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News » Can Dumars turn around Pistons?

Can Dumars turn around Pistons?

Can Dumars turn around Pistons?
AUBURN HILLS -- Eight years ago, Joe Dumars revamped a sub-.500 Detroit Pistons team into a squad that in just a few years made trips to the Eastern Conference finals or NBA finals an annual tradition.

Talent, luck and timing played a role in how the Pistons went from an NBA chump to an NBA contender so quickly.

For a similar turnaround after this season's 39-43 finish and first-round playoff exit, the Pistons and Dumars, the team's president of Basketball operations, will need to hit a similar trifecta.

"I think Joe D is going to do a great job of getting this team back to playing competitive Basketball," the Cleveland Cavaliers' LeBron James said. "They have some very good players right now. And one thing about Detroit, you never count those guys out."

Who's returning

When you have the kind of season Detroit had, no one should feel too comfortable. It is unlikely, though, Detroit will look to make any deals involving guards Rodney Stuckey and Will Bynum.

Despite his ups and downs this past season, the Pistons remain high on Stuckey, whose numbers were better in almost every major statistical category than his fellow second-year guards.

Nobody helped his status with the team more than Bynum. He went from what was expected to be a seldom-used role as a third point guard to arguably the team's best bench scorer, including setting a franchise record for most points scored (26) in the fourth quarter.

As for Richard Hamilton, he signed a three-year extension before the season started, so it is unlikely Detroit will look to unload him.

The same is true for Jason Maxiell, who also signed an extension.

Tayshaun Prince, however, is another story. If the Pistons are looking to make a blockbuster trade akin to the Billups deal last November, chances are it will have to involve Prince and at least another player.

Arron Afflalo expected coming into the season to get steady minutes as Hamilton's backup, but the Allen Iverson trade changed that.

Pistons coach Michael Curry often has said that with steady minutes, Afflalo can be a good contributor. Maybe next season Afflalo will get that opportunity.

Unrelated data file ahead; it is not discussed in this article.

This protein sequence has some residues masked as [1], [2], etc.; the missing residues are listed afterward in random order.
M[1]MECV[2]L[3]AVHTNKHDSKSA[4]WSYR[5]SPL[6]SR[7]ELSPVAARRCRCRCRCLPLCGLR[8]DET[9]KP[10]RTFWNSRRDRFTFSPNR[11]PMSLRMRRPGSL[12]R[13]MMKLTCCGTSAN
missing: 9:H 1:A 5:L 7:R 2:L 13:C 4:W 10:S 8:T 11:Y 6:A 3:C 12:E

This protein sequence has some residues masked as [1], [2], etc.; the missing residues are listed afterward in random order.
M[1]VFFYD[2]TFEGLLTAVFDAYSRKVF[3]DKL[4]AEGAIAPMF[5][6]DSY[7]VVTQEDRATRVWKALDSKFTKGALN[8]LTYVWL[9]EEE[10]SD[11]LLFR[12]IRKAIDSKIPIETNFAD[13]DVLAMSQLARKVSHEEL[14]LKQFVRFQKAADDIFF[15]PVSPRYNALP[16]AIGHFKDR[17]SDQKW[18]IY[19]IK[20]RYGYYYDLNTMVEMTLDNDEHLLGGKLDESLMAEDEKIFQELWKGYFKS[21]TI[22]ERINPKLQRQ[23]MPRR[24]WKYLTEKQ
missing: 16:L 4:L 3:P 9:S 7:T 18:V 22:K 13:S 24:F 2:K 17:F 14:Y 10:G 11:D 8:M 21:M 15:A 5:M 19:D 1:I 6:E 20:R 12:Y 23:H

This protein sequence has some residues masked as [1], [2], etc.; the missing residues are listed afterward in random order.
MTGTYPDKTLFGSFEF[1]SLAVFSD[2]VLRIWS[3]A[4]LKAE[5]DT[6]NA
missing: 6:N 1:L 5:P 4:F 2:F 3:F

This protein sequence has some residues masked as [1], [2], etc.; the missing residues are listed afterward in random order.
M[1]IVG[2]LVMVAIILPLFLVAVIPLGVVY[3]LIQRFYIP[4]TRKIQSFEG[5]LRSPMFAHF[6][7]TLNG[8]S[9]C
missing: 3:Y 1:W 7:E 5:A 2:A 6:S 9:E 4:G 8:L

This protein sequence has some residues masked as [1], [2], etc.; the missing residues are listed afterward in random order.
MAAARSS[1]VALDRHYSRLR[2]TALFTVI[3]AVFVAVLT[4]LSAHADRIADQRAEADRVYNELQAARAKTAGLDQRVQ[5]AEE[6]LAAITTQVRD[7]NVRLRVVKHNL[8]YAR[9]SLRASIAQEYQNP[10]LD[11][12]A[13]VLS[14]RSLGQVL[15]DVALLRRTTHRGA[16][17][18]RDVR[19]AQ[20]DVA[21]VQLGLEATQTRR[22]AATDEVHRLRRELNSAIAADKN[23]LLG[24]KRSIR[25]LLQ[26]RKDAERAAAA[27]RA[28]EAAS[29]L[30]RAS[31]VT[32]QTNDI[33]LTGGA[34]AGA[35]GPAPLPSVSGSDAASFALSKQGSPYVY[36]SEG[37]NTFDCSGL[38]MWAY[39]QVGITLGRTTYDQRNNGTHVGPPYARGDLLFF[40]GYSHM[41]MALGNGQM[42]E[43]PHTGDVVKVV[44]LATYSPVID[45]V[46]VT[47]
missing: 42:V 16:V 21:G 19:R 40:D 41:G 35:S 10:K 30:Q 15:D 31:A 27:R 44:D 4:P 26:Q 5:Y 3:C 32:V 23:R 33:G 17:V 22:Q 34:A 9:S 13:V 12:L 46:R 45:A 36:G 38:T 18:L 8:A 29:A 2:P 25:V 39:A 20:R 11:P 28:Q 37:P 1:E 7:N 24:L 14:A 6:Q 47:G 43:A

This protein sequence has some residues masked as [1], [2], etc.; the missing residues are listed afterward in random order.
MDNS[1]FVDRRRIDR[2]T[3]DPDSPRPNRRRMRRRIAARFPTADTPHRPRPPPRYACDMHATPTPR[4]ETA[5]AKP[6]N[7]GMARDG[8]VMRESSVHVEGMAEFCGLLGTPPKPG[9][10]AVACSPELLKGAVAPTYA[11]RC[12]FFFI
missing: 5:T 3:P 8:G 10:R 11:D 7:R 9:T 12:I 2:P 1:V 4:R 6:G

Who's out of here

The only player for sure who will not return is Allen Iverson. The more he played with the Pistons, the clearer it became he was not a good fit. Throw in the fact he has lost a step or two, it is best both sides go their separate ways.

Rasheed Wallace will be a free agent, but he is unlikely to return, especially if the Pistons convince fellow free agent Antonio McDyess to come back. Like Iverson, Wallace's game also has taken a step back. Detroit will have to decide whether he can physically give the team enough to make all the technical fouls he picks up worth it.

Walter Herrmann might get some feelers from NBA teams, but he likely will return to play in Europe next season.

Rookie Walter Sharpe needs a strong summer league to convince the Pistons he is mature enough -- as a player and a person -- to stick around. Otherwise, Detroit would be best suited to cut him loose.

Up in the air

Kwame Brown can opt out of his current deal, which pays $4 million for the 2009-2010 season. The only way Brown would do such a thing is if he got enough feelers from teams that a deal with more years was in the waiting if he were a free agent. A two-year, $6 million deal just might be enough to make it happen.

Amir Johnson will be in the last year of a three-year, $11 million deal he signed in 2007. His age (22), athleticism and contract make him an attractive target for many teams, although it appears Detroit will keep him or include him as part of a bigger deal.

Author: Fox Sports
Author's Website: http://www.foxsports.com
Added: April 29, 2009


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